• you must provide the port number if not the default 5432, because the port identifies the cluster uniquely, even for Unix-domain sockets


# Default cluster of a secondary PostgreSQL from Debian & Ubuntu
capability postgresql 9.1 port=5433

# Compiled PostgreSQL with --prefix=/opt/postgresql,
# port set to 5434 and unix_socket_directory unset in postgresql.conf
capability postgresql 9.2devel bin=/opt/postgresql/bin lib=/opt/postgresql/lib port=5434

# If unix_socket_directory is set to /opt/postgresql/run, add this:
# ... host=/opt/postgresql/run

Custom builds

There is a hook to replace the steps that run after the buildout (test run, then log analysis) by custom ones. This is an advanced option, meant for users that are aware of the internals of anybox.buildbot.openerp, and notably of the properties that it sets and uses.

In the master configuration file, register a callable that returns a list of buildbot steps. Instead of calling configure_from_buildouts, follow this example:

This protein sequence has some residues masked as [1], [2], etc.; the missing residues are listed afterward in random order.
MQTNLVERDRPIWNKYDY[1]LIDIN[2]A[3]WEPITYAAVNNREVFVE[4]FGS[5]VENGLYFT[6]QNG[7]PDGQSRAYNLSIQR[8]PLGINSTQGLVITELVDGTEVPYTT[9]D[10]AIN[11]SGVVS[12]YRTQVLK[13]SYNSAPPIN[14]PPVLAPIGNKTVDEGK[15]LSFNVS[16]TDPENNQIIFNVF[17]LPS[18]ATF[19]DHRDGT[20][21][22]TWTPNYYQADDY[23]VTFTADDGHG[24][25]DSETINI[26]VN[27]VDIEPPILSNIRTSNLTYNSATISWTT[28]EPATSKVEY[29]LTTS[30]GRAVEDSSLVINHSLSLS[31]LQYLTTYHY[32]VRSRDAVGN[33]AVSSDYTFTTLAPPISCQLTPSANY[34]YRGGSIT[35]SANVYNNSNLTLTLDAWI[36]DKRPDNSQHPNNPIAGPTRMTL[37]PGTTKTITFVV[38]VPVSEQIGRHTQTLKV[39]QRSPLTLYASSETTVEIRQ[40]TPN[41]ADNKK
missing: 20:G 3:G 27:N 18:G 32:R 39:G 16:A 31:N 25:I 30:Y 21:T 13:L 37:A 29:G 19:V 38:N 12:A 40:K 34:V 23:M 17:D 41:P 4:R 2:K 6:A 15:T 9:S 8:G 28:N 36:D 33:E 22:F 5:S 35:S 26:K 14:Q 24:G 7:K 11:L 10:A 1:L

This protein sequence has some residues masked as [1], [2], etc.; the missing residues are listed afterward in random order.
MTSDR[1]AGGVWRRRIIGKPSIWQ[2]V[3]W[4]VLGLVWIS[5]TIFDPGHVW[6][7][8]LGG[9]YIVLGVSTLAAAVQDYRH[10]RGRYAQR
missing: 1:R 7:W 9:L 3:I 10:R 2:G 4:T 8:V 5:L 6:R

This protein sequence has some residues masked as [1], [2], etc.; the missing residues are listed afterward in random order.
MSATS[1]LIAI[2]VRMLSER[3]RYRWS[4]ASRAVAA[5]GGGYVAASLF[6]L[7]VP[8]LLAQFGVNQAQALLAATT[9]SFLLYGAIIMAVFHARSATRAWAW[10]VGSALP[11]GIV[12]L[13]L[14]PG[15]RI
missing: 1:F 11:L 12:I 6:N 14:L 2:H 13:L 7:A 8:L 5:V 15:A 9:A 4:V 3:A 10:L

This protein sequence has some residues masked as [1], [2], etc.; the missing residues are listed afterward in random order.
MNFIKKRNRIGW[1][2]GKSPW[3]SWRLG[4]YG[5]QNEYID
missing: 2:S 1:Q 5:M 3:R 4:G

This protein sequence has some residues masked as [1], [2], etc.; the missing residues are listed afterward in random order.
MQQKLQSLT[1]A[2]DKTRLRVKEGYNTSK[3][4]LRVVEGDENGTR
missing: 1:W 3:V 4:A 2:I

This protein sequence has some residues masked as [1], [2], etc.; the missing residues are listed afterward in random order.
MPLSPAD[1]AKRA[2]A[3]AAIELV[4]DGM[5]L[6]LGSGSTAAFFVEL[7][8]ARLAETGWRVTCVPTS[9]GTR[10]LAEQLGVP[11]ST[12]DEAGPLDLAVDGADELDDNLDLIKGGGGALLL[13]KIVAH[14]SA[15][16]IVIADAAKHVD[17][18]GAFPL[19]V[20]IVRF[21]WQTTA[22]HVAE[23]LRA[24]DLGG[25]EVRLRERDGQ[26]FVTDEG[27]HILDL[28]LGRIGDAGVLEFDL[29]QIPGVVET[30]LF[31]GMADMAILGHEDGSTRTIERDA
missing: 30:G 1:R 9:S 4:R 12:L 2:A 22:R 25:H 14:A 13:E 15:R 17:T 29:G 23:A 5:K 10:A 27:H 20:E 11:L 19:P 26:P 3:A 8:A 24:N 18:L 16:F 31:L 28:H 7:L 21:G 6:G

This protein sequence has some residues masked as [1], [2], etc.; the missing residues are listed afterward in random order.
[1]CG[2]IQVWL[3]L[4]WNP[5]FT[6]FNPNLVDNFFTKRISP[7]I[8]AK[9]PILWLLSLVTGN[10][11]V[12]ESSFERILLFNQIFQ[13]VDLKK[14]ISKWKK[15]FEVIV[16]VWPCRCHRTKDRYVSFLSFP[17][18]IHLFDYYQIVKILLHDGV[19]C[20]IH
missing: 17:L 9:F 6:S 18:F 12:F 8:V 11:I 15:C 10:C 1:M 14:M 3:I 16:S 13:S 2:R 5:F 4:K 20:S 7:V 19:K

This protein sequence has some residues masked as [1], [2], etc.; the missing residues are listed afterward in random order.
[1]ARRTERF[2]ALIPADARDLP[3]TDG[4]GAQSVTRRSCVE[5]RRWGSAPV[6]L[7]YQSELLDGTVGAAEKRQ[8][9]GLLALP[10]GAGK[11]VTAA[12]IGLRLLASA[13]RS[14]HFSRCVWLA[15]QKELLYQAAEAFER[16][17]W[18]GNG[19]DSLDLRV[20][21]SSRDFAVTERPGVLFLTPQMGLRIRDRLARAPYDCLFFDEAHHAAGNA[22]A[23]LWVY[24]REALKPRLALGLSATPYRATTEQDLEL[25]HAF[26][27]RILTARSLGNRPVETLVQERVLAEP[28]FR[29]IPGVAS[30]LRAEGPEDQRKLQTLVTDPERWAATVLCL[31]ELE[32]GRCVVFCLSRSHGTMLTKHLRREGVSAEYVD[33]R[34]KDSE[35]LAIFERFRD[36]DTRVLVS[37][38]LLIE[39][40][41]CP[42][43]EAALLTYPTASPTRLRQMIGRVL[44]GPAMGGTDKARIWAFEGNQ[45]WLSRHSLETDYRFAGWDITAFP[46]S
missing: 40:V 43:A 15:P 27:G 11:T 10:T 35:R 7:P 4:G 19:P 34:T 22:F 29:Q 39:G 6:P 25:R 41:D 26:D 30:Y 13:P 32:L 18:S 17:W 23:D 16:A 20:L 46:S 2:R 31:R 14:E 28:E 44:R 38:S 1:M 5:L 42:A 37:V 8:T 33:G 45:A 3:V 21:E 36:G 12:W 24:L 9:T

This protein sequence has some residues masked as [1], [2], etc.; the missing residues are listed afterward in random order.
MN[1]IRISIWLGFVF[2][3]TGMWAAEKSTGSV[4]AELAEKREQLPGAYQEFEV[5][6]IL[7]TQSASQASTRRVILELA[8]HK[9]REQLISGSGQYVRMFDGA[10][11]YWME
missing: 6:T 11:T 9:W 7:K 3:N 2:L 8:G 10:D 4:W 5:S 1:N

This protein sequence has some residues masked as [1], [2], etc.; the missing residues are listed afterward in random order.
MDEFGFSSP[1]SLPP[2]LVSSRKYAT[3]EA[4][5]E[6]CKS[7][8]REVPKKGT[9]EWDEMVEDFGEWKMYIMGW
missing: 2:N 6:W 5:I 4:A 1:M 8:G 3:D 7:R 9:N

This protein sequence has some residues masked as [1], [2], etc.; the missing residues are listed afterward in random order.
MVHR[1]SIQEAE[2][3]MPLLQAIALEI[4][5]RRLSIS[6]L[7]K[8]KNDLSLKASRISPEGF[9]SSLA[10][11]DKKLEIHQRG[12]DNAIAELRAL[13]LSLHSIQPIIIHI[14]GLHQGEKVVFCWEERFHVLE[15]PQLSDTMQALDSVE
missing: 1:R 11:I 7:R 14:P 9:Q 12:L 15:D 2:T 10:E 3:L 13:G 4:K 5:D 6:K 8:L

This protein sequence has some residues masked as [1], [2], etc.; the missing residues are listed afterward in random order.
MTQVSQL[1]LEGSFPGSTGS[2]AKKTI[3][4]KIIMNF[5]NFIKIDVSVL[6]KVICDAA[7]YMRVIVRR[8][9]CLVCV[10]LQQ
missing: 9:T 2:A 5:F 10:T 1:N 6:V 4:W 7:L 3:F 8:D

from anybox.buildbot.openerp.configurator import BuildoutsConfigurator
configurator = BuildoutsConfigurator(basedir)
configurator.post_buildout_steps['mycase'] = mycase_callable

where mycase_callable is typically a function having the same signature as the post_buildout_steps_standard method of BuildoutsConfigurator. This means in particular that it can read the options dict, hence react to its own options.

Then, report the mycase name in MANIFEST.cfg, in the sections for the relevant buildouts:

post-buildout-steps = mycase

The standard build is given by the standard key. You can actually chain them by specifying several such keys (one per line) in the configuration option. Here’s a real-life example:

post-buildout-steps = static-analysis

Currently, standard is the only builtin set of post buildout steps.

TODO: provide more builtin sets of post buildout steps ; refactor the doc in two sections, the first listing them and explaining how to use them in conf, the second explaining how to register custom ones. The first doc would not require internal knowledge of buildbot or anybox.buildbot.openerp.

Capability custom environment mappings